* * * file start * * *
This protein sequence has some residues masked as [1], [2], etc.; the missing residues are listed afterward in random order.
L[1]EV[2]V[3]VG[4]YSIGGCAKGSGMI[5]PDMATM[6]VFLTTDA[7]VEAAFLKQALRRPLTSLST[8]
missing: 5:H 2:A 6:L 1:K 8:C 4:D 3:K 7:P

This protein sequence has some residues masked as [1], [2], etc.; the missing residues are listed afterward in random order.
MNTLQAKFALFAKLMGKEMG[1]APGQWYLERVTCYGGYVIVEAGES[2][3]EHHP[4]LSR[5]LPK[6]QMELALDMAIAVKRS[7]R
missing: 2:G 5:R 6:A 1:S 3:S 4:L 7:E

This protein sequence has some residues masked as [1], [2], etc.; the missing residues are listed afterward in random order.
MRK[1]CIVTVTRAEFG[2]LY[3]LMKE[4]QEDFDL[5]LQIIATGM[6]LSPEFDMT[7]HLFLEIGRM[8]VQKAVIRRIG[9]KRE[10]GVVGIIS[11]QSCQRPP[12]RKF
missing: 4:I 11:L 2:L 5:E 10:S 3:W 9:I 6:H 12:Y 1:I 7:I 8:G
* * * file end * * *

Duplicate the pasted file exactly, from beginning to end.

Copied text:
This protein sequence has some residues masked as [1], [2], etc.; the missing residues are listed afterward in random order.
L[1]EV[2]V[3]VG[4]YSIGGCAKGSGMI[5]PDMATM[6]VFLTTDA[7]VEAAFLKQALRRPLTSLST[8]
missing: 5:H 2:A 6:L 1:K 8:C 4:D 3:K 7:P

This protein sequence has some residues masked as [1], [2], etc.; the missing residues are listed afterward in random order.
MNTLQAKFALFAKLMGKEMG[1]APGQWYLERVTCYGGYVIVEAGES[2][3]EHHP[4]LSR[5]LPK[6]QMELALDMAIAVKRS[7]R
missing: 2:G 5:R 6:A 1:S 3:S 4:L 7:E

This protein sequence has some residues masked as [1], [2], etc.; the missing residues are listed afterward in random order.
MRK[1]CIVTVTRAEFG[2]LY[3]LMKE[4]QEDFDL[5]LQIIATGM[6]LSPEFDMT[7]HLFLEIGRM[8]VQKAVIRRIG[9]KRE[10]GVVGIIS[11]QSCQRPP[12]RKF
missing: 4:I 11:L 2:L 5:E 10:S 3:W 9:I 6:H 12:Y 1:I 7:I 8:G